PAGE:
1Password for Windows: our new Safari extension is out of beta!

1Password extension - LoginsGreetings Windows-slinging Agile Readers! Remember that all-new 1Password extension we began testing with Safari a couple weeks ago? I’m happy to say that you may feel free to remove its beta badge at your earliest convenience.

Wait, scratch that. Safari should automatically do it for you, if it hasn’t already. Hooray for automatic extension updates! To make sure Safari has you covered, you can hit the gear menu and to go Preferences > Extensions. Click the Updates panel and make sure “Install Updates Automatically” is enabled. If you haven’t grabbed the new extension yet, here’s how:

  • Make sure you have the latest version of 1Password by going to Help > Check for Updates
  • Click the Preferences button, go to the Browsers pane, and click the Safari option
  • Follow the instructions on our extension download website that opens

Yes, the new version of our extension has gone official for Safari for Windows, and so have its many slick new features. User feedback was great, so we’re getting to work on bringing it to the other Windows browsers we support. As far as a timeline goes, though, I can’t say anything just yet. You’ll just have to stay tuned here on the blog, on Twitter @1Password and @AgileBits, and on Facebook!

1Password for Windows: Our new extension is ready to try in Safari

Sometimes, a browser extension comes along that changes everything. Your philosophy on life is forever altered. The way you experience the internet fundamentally shifts. Your dog and cat go apartment hunting together. Nothing is the same.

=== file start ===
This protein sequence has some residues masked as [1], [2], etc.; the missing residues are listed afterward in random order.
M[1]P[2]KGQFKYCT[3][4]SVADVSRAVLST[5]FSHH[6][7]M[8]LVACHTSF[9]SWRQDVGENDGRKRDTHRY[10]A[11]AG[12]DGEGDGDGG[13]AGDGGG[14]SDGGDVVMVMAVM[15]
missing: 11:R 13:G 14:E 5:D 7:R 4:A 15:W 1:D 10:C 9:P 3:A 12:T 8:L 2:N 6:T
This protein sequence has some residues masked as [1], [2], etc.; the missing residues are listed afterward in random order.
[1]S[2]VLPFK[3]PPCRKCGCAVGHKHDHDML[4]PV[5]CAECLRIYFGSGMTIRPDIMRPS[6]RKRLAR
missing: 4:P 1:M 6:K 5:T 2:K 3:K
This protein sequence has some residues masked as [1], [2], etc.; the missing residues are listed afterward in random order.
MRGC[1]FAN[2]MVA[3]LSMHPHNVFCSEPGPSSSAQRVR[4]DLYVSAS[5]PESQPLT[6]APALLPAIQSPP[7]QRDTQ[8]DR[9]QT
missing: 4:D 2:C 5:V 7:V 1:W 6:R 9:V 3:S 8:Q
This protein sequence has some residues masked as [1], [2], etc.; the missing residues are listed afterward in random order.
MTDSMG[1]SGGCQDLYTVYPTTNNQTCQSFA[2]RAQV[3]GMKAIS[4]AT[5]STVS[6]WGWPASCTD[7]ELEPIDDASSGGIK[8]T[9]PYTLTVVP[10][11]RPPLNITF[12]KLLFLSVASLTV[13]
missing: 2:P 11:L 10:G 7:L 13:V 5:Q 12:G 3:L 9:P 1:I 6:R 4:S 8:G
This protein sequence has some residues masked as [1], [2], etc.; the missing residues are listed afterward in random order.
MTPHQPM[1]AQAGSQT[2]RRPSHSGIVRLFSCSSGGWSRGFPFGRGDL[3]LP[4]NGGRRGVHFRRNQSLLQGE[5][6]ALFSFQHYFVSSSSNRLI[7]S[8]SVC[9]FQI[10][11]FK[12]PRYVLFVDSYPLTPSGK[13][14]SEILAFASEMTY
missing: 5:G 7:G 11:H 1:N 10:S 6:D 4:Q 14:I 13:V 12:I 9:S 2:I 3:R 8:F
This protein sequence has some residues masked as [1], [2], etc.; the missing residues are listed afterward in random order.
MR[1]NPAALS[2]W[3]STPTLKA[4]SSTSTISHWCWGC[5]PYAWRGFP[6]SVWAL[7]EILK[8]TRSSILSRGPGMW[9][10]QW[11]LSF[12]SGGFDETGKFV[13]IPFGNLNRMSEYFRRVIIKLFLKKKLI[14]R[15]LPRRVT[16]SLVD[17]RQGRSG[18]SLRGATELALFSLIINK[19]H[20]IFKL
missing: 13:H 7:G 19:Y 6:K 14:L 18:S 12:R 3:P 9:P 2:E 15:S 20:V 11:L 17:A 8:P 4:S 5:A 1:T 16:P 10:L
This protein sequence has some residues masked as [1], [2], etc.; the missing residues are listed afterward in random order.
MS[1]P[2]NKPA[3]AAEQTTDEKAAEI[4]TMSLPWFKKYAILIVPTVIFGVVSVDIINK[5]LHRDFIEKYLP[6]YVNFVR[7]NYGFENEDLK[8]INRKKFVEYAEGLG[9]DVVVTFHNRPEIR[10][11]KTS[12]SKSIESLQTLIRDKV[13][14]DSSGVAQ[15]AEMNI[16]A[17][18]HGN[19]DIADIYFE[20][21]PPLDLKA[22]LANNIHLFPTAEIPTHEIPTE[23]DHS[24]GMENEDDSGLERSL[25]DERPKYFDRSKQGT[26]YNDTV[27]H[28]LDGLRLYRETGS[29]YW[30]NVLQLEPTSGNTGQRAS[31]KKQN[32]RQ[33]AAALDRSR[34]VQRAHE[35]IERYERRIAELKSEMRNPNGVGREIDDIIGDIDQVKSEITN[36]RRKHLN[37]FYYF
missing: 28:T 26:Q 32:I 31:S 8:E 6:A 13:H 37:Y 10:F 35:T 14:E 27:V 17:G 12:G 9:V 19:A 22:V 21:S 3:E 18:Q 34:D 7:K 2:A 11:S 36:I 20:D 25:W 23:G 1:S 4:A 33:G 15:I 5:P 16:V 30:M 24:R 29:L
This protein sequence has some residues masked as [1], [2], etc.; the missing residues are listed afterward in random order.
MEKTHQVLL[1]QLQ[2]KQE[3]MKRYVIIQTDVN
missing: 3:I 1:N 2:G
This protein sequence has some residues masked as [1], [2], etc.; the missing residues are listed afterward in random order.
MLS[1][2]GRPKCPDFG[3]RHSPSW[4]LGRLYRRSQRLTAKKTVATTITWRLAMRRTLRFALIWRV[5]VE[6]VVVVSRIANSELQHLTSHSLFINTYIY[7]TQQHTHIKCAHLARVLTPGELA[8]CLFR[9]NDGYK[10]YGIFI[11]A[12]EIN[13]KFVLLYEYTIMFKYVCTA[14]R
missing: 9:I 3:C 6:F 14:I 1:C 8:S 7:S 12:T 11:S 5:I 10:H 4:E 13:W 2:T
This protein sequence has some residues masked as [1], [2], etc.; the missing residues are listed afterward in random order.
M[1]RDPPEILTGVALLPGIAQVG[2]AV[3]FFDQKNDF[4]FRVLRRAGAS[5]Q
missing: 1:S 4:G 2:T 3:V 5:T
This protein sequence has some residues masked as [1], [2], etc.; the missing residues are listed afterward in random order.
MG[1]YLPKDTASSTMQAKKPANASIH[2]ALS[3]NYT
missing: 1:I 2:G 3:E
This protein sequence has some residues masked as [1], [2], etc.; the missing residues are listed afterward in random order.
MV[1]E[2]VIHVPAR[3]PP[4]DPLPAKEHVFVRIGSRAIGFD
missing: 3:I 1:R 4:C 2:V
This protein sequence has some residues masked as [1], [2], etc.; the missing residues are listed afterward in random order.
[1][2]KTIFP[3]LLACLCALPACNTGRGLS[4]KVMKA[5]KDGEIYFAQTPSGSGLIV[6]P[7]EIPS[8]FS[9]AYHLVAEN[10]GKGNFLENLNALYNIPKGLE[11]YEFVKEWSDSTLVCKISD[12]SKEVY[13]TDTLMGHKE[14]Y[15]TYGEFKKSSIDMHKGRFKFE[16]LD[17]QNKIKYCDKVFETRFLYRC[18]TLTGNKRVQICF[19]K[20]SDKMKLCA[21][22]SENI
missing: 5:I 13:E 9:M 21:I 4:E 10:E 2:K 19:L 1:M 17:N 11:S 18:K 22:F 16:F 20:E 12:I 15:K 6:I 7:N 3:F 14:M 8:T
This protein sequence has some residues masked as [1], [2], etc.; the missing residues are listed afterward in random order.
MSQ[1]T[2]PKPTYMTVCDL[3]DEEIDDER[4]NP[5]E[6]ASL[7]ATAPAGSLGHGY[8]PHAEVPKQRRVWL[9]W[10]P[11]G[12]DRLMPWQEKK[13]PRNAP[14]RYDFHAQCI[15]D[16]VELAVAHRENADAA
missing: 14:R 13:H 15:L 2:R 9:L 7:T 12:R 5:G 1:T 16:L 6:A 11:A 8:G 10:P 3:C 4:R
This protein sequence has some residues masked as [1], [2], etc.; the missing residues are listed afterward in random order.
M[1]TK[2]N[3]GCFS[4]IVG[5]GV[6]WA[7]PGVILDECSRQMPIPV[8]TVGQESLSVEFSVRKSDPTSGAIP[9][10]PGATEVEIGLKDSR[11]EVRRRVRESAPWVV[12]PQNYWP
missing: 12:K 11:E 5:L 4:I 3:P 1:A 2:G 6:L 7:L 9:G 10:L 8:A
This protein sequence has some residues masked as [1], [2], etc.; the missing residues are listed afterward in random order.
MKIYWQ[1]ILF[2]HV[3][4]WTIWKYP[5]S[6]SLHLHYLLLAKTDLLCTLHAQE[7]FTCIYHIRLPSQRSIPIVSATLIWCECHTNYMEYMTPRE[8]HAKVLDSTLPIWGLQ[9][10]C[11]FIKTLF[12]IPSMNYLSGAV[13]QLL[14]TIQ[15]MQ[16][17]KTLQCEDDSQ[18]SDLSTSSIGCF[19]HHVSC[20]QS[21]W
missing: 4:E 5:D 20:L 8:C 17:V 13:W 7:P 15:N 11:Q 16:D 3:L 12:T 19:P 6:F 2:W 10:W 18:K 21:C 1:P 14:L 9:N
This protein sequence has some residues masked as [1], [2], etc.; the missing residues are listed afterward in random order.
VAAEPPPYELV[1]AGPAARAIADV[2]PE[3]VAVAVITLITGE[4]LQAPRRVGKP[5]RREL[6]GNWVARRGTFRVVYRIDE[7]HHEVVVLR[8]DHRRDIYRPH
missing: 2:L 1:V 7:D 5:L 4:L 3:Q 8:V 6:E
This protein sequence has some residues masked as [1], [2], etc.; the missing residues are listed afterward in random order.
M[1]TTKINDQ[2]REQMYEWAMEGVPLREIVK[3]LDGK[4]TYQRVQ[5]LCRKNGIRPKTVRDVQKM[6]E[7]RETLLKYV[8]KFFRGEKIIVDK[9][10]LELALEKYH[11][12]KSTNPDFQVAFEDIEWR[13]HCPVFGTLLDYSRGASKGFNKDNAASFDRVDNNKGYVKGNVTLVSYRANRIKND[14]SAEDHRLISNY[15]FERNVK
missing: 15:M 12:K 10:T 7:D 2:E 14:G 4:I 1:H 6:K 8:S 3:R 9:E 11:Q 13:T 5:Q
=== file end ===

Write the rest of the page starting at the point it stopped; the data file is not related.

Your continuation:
Our new 1Password browser extension will not do any of those things to your world, valiant Windows users, but it will make a huge improvement to the way you browse the internet with 1Password. We’ve re-imagined our 1Password browser extension to bring you a better, faster experience, and put more of your 1Password data than ever before at your fingertips, right inside your browser.

Today we’re releasing the new version of our 1Password browser extension in beta for Windows users to test, and we’re starting by supporting one of our most requested browsers: Safari for Windows. Of course, support for more browsers will follow soon.

How to get it

To get it, you’ll need to opt into our beta testing process:

  • Open 1Password
  • Click the Preferences toolbar button (or press Control-P)
  • Go to the Updates pane, enable the Beta option, click Check Now, and update to the latest beta (it should be at least version 1.0.9.BETA-237 or higher)

Now, to get the new Safari extension:

  • Visit our Windows extension page to download and install our new Safari extension
  • Enjoy testing our new Safari extension!